Fred Partridge photo Comedic confusion reigns in a scene from Don’t Dress For Dinner featuring (left to right on floor) Greg Tunner, Jenn Lane, Rebecca Sutherland and Lori Tych and (on sofa) Dann Wilhelm and Tomas Gamba.

Fred Partridge photo Comedic confusion reigns in a scene from Don’t Dress For Dinner featuring (left to right on floor) Greg Tunner, Jenn Lane, Rebecca Sutherland and Lori Tych and (on sofa) Dann Wilhelm and Tomas Gamba.

Director takes funny business seriously

Players Club prepares ‘saucy, sexy’ Don’t Dress For Dinner

Julianne Christie, director of the White Rock Players Club’s forthcoming production – the French farce Don’t Dress For Dinner (Coast Capital Playhouse, Feb. 9-24) – knows how to make `em laugh.

The Canadian-born actress, producer and instructor at White Rock-based The Drama Class has an impressive list of film and TV credits from some 20 years of work in Los Angeles (including roles in The Nutty Professor and Encino Man and TV shows Grimm, Smallville, Dead Like Me, Star Trek Enterprise, Star Trek Voyager and Public Morals).

“I was schooled in comedy,” she said. “Mostly sitcom work – I’ve done many leads in sitcoms.”

That experience has more than prepared her for helming Don’t Dress – which she describes as a “great big farce – a sitcom in a play.”

After some years in the Seattle area, the American Academy of Dramatic Arts-educated Christie – who was born on the North Shore, but moved with her family to the US when she was only six months old – recently resettled in White Rock with her 15-year-old daughter Zoe and new husband Poppi (they married in November).

But while she’s been building up business in Hollywood North over the last year – including directing, private coaching and teaching master classes – there was one thing missing, until now.

“I told people I really wanted to direct at the Playhouse,” she said. “I believe in manifesting – and it’s all come together.”

That, she said, includes the opportunity of working with both a strong comedy script and “an incredible cast… such a committed, creative group of people.”

Marc Camoletti’s 1987 play, a followup to his 1960 mega-hit Boeing-Boeing (produced two years ago by the Players Club), brings back the characters of architect/ladies man Bernard (Dann Wilhelm); his old friend, nervous, conservative accountant Robert (Tomas Gamba) and former airline stewardess Jacqueline (Lori Tych).

Bernard and Jacqueline are now married, and living in a renovated farmhouse two hours from Paris, but it seems the arch-swinger has not reformed his ways.

Expecting Jacqueline to visit her mother for the weekend, Bernard prepares an elaborate romantic tryst at his home with his mistress Suzanne (Rebecca Sutherland), a Parisian lingerie model; hiring a Cordon Bleu cook, Suzette (Jenn Lane), and also inviting Robert to the house as a cover.

True to farce form, nothing goes as planned. Jacqueline, catching wind of Bernard’s preparations, calls off her visit with maman, triggering a feverish series of lies and misunderstandings. Along the way the identities of Suzanne and Suzette are switched, as Bernard and Robert become ever more desperate in their attempts to avoid catastrophe, which ultimately takes the looming form of Suzanne’s jealous husband George (Greg Tunner).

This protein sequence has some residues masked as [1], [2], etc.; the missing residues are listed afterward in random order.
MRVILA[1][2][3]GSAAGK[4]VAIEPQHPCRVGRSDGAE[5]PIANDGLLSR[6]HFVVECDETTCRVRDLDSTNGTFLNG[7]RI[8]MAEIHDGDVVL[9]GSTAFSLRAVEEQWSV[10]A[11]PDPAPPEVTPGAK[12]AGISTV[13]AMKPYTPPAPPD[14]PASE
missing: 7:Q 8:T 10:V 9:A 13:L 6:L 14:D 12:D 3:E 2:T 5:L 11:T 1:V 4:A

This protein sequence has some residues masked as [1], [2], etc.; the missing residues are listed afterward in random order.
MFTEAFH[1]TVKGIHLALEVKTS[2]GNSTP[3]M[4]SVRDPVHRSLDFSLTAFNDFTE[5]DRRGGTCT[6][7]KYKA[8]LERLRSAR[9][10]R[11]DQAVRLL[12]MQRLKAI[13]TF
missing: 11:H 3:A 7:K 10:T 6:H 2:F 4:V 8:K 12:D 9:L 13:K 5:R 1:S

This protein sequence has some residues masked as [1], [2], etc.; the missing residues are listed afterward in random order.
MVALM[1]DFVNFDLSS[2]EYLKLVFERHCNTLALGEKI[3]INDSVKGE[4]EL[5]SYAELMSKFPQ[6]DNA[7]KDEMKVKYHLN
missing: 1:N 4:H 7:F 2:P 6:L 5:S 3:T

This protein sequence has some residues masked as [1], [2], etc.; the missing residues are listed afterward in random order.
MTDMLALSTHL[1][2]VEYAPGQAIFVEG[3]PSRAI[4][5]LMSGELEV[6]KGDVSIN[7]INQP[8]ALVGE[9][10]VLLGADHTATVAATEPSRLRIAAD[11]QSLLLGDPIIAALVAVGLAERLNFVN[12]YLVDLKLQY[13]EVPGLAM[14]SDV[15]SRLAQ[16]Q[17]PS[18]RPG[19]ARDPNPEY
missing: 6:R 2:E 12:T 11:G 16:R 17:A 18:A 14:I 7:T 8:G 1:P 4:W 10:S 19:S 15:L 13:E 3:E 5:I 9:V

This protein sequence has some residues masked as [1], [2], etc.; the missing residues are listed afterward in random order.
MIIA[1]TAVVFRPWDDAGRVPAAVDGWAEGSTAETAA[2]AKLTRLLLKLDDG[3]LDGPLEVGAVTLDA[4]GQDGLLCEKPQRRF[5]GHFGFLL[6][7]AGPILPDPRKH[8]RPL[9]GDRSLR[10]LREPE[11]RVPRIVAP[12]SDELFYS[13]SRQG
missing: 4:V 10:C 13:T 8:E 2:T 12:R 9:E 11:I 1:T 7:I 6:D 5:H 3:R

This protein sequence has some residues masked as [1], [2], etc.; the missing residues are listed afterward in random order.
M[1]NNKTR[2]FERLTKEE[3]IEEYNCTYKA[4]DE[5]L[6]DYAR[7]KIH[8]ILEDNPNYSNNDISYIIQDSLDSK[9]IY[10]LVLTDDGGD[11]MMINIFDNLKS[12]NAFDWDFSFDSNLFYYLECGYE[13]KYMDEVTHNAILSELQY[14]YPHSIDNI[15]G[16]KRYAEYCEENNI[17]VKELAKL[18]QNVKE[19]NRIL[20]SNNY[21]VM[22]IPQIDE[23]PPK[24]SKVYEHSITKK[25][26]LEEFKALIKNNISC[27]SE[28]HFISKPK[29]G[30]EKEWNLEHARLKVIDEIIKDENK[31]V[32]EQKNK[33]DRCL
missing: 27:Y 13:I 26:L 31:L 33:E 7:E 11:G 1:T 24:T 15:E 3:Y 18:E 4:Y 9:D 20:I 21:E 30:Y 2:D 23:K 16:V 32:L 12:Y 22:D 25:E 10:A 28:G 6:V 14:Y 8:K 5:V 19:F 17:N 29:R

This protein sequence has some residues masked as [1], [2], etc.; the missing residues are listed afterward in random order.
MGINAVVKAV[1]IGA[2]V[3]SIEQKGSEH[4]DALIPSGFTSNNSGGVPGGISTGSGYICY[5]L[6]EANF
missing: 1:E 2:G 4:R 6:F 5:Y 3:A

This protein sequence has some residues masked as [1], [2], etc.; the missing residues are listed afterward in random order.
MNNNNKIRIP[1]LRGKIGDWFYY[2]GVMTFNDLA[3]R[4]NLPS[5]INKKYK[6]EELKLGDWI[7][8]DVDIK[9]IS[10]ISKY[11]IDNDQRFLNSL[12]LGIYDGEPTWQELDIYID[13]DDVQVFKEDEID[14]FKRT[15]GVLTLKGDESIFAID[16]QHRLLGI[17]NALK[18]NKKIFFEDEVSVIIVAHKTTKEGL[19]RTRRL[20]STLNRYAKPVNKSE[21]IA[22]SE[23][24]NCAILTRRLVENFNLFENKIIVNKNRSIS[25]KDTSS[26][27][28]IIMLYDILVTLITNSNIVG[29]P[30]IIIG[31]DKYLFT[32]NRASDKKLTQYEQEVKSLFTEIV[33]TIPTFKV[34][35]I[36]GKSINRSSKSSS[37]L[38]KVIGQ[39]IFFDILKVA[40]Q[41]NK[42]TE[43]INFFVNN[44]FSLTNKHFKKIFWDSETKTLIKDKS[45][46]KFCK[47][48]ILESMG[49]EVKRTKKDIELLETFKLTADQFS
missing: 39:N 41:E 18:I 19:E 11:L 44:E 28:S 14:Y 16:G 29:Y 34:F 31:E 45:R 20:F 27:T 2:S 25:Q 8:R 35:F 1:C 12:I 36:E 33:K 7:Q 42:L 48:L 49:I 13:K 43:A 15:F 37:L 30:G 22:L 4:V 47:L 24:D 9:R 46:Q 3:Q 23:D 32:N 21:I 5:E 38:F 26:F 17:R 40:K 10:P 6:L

For all its pedigree – including a six-year run in London in the `90s – the show has not always been sure-fire, but Christie said that’s all in the approach.

“Some people have played it dead-pan and it was panned,” she said, adding that she has been working to achieve the potential of the play for over-the-top reactions, door slamming, acrobatic set pieces and the “rhythm of the farce language.”

“People can be careful – some of our actors are real thinkers – but after a certain point you have to stop thinking and go out and play. It’s important to get off book – that’s when you can start all the abuse and the falling over, the drinking, pushing and crashing.”

She has chosen to set the play in the 1980s (“the wardrobe is Dynasty,” Christie said) and make both Bernard and Robert expatriate Britons.

Audiences can also expect to take the ‘Don’t Dress’ part of the title literally – this is going to be a show on the “saucy and sexy” side of the farce spectrum, Christie promised.

“We have characters in various stages of undress throughout,” she said.

“By the end of Act 2 everyone but George is in lingerie. We have some sexy moments in the show – after seeing last year’s The Graduate, I was saying ‘wow, good for you White Rock.’ I want to do something else to push the envelope a little bit.”

But Christie stresses that – in her version of Don’t Dress, at least – all the female characters are played as “strong women who have status.”

“It could be played where they are completely objectified but we’ve turned that around,” she said, adding that Jacqueline – who has decided to beat Bernard at his own game – is no dupe, while Suzette proves a canny negotiator in assisting the men’s subterfuges and Suzanne, while ostensibly fearful of George, is clearly the boss of her domestic situation.

“She gets what she wants when she wants it,” Christie said.

Don’t Dress For Dinner plays Wednesdays to Saturdays at 8 p.m., with 2:30 p.m. matinees on Feb. 10 and 17.

The venue is at 1532 Johnston Rd.

Tickets ($22, $19 students and seniors, $10 for Feb. 7-8 previews) are available at or at the box office (604-536-7535) open Wednesday to Saturday from 1 p.m. to 5 p.m.